BigVisible: We have too! To get us started, perhaps you could tell us what are you excited about right now in your agile transformation work? [Read more...]
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Join BigVisible coaches and Scrum community members from around the world as they gather together in Atlanta for Scrum Gathering Atlanta 2012 at the Marriott Atlanta Buckhead on May 7-9, 2012. You’ll find plenty of ways to participate as you share experiences, exchange information and collaborate with fellow Scrum users.
The vision for this year’s gathering is related to the host city of Atlanta, home of the world’s busiest airport. “We see many analogies between the activities surrounding air travel and the activities surrounding a healthy Scrum implementation.” says Scrum Gathering Atlanta 2012 Co-Chairs, Peter Borsella and James Smith of Winnow Management.
Our own Agile coach, Michael Fortunato will be speaking at this event on “Appreciative Agile – Harnessing the Power of Appreciative Inquiry for Your Agile Initiative”.
His session will be broken into 3 parts, beginning with “Introduction to Appreciative Inquiry” where he’ll discuss background information, outline the 8 AI Assumptions, discuss the 5 AI Principles, and cover the AI 4D Cycle. Following this section, he’ll be discussing assessments to start the process, project initiation for discovering and focusing strengths, and ongoing support to build on the foundation. He’ll conclude his presentation with a collaborative workshop where attendees can experience Agile Inquiry for themselves.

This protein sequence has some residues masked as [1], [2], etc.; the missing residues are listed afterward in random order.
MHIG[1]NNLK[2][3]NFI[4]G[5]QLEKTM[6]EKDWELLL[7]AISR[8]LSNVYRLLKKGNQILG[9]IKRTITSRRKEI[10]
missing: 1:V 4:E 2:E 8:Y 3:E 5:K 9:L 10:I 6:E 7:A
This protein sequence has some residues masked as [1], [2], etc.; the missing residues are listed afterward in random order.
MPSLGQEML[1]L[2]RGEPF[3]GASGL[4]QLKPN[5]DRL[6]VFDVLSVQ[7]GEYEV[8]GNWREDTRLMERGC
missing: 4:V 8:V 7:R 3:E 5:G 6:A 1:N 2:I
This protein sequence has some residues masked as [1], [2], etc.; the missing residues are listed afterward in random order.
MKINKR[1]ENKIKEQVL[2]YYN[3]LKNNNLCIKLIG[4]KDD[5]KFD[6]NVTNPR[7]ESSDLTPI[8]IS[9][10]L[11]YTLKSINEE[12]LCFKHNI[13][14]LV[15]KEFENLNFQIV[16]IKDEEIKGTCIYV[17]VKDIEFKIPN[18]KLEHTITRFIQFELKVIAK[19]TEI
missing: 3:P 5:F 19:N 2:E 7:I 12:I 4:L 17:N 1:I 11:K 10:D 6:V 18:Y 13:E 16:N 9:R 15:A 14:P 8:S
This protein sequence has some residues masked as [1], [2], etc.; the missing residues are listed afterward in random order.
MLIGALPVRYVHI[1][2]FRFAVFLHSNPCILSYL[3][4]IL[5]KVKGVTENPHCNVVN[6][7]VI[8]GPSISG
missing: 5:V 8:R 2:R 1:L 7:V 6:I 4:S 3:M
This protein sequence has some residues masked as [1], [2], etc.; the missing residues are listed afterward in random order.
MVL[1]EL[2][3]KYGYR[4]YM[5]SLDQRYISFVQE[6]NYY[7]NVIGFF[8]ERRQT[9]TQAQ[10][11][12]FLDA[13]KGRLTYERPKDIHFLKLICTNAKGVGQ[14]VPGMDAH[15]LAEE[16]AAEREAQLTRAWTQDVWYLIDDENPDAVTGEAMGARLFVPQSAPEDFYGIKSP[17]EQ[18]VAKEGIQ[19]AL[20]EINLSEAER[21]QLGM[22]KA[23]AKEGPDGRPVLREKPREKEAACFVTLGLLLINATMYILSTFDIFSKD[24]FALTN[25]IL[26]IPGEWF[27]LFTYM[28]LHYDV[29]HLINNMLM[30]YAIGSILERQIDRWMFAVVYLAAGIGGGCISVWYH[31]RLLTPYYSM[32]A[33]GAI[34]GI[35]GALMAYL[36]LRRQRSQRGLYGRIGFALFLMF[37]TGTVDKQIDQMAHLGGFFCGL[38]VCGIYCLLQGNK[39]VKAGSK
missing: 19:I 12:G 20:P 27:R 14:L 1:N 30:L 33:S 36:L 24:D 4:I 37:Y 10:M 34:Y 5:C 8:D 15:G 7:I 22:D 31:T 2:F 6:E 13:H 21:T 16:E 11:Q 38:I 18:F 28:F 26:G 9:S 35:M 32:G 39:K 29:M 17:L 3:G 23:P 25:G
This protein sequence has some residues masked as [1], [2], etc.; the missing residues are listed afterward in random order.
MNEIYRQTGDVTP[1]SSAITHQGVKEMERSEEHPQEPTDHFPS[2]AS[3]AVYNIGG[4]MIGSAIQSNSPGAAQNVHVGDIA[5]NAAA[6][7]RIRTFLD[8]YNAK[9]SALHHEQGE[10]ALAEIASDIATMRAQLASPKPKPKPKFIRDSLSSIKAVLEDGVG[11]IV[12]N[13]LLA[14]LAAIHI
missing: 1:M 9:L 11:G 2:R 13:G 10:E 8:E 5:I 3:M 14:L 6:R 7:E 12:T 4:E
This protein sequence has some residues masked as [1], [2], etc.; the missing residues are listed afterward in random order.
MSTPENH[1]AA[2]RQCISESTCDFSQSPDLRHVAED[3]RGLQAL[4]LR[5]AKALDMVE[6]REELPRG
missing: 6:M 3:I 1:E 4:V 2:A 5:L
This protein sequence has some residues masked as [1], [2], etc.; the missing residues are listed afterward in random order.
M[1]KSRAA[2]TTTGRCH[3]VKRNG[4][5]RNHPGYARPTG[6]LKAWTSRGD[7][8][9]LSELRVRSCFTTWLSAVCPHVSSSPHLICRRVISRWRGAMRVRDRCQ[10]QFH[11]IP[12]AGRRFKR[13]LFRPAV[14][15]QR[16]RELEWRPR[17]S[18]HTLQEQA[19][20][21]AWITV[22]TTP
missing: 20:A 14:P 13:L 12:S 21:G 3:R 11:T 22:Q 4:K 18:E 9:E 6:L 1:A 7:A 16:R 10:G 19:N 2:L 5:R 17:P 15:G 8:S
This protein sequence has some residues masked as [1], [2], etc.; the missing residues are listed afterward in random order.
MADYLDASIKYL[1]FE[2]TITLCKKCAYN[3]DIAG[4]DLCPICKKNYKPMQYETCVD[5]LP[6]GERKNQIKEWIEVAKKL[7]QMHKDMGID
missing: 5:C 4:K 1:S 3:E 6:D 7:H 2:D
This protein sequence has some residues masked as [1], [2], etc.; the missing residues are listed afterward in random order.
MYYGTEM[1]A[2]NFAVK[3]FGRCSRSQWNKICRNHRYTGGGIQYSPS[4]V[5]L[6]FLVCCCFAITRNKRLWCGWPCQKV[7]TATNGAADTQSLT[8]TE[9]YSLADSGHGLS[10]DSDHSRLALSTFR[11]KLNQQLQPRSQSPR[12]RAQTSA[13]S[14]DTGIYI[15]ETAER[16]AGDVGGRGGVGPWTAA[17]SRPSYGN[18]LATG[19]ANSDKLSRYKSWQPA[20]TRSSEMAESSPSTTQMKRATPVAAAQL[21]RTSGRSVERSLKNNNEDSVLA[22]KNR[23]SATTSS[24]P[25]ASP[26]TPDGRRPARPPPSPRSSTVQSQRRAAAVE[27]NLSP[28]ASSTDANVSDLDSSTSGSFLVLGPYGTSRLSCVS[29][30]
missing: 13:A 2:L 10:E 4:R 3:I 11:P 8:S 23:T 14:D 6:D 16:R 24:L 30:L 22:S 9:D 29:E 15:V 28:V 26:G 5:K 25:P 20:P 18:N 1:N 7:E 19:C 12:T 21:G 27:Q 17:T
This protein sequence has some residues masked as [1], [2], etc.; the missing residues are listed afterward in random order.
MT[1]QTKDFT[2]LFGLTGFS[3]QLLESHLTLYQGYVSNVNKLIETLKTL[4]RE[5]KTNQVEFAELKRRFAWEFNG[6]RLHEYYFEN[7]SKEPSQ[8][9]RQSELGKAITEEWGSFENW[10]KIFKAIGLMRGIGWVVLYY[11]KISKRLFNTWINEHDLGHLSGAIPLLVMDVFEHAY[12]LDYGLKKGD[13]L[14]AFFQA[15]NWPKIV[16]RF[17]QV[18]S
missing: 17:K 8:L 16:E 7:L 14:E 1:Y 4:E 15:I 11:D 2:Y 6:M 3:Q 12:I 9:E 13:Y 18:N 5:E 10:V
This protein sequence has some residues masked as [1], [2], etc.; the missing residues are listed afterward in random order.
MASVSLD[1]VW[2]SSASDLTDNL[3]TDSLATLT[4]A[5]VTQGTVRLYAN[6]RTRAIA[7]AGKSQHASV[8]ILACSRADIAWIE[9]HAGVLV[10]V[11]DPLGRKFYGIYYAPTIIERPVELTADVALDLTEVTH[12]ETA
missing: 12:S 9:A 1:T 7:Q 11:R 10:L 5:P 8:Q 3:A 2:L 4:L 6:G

For more information or to register to attend this exciting global event, visit the Scrum Gathering 2012 event page on the Scrum Alliance website.
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Join BigVisible in supporting San Francisco Agile 2012 from June 4-6, 2012!
This 3-day “unconference” allows its program to be determined entirely by the attendees. Because of this, SF Agile 2012 will reflect the topics most salient and germane to the communities of agile, Lean software development, and the LeanStartup movement.